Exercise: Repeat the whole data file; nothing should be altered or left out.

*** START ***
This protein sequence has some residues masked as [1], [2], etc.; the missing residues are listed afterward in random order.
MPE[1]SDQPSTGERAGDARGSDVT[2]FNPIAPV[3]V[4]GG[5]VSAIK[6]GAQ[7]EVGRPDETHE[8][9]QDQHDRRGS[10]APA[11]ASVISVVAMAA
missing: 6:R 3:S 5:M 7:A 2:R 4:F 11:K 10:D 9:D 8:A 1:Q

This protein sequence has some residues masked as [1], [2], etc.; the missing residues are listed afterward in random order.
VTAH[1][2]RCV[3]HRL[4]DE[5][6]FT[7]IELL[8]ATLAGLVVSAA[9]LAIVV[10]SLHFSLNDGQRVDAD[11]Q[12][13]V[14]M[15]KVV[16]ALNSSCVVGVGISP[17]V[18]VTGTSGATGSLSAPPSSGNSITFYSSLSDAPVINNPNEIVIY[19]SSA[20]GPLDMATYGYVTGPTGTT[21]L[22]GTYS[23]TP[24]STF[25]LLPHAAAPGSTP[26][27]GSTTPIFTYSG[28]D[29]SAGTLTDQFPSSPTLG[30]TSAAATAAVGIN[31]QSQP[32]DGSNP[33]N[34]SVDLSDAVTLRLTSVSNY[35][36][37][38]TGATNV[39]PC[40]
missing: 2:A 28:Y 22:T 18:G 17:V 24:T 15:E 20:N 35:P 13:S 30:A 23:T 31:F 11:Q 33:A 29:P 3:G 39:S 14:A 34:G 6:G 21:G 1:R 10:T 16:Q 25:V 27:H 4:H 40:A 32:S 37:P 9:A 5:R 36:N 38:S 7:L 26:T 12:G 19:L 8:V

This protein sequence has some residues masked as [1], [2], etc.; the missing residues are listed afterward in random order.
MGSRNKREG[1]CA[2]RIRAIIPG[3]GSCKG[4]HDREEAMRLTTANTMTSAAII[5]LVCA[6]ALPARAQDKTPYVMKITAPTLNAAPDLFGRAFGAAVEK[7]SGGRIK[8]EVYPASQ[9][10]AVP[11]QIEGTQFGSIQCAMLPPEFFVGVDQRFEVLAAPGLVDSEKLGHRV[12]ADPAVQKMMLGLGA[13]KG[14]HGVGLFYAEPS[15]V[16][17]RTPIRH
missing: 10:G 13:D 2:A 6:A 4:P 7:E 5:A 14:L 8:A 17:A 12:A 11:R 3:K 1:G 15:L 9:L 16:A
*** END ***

This protein sequence has some residues masked as [1], [2], etc.; the missing residues are listed afterward in random order.
MPE[1]SDQPSTGERAGDARGSDVT[2]FNPIAPV[3]V[4]GG[5]VSAIK[6]GAQ[7]EVGRPDETHE[8][9]QDQHDRRGS[10]APA[11]ASVISVVAMAA
missing: 6:R 3:S 5:M 7:A 2:R 4:F 11:K 10:D 9:D 8:A 1:Q

This protein sequence has some residues masked as [1], [2], etc.; the missing residues are listed afterward in random order.
VTAH[1][2]RCV[3]HRL[4]DE[5][6]FT[7]IELL[8]ATLAGLVVSAA[9]LAIVV[10]SLHFSLNDGQRVDAD[11]Q[12][13]V[14]M[15]KVV[16]ALNSSCVVGVGISP[17]V[18]VTGTSGATGSLSAPPSSGNSITFYSSLSDAPVINNPNEIVIY[19]SSA[20]GPLDMATYGYVTGPTGTT[21]L[22]GTYS[23]TP[24]STF[25]LLPHAAAPGSTP[26][27]GSTTPIFTYSG[28]D[29]SAGTLTDQFPSSPTLG[30]TSAAATAAVGIN[31]QSQP[32]DGSNP[33]N[34]SVDLSDAVTLRLTSVSNY[35][36][37][38]TGATNV[39]PC[40]
missing: 2:A 28:Y 22:T 18:G 17:V 24:T 15:E 20:N 35:P 13:S 30:A 23:T 31:F 11:Q 33:A 29:P 3:G 39:S 14:A 34:G 6:G 21:G 1:R 10:T 16:Q 25:V 27:H 4:H 40:A 32:S 37:P 9:A 5:R 36:N 38:S 7:L 26:T 12:G 19:L 8:V

This protein sequence has some residues masked as [1], [2], etc.; the missing residues are listed afterward in random order.
MGSRNKREG[1]CA[2]RIRAIIPG[3]GSCKG[4]HDREEAMRLTTANTMTSAAII[5]LVCA[6]ALPARAQDKTPYVMKITAPTLNAAPDLFGRAFGAAVEK[7]SGGRIK[8]EVYPASQ[9][10]AVP[11]QIEGTQFGSIQCAMLPPEFFVGVDQRFEVLAAPGLVDSEKLGHRV[12]ADPAVQKMMLGLGA[13]KG[14]HGVGLFYAEPS[15]V[16][17]RTPIRH
missing: 10:G 13:D 2:A 6:A 4:P 7:E 5:A 14:L 8:A 17:A 12:A 11:R 3:K 1:G 15:L 9:L 16:A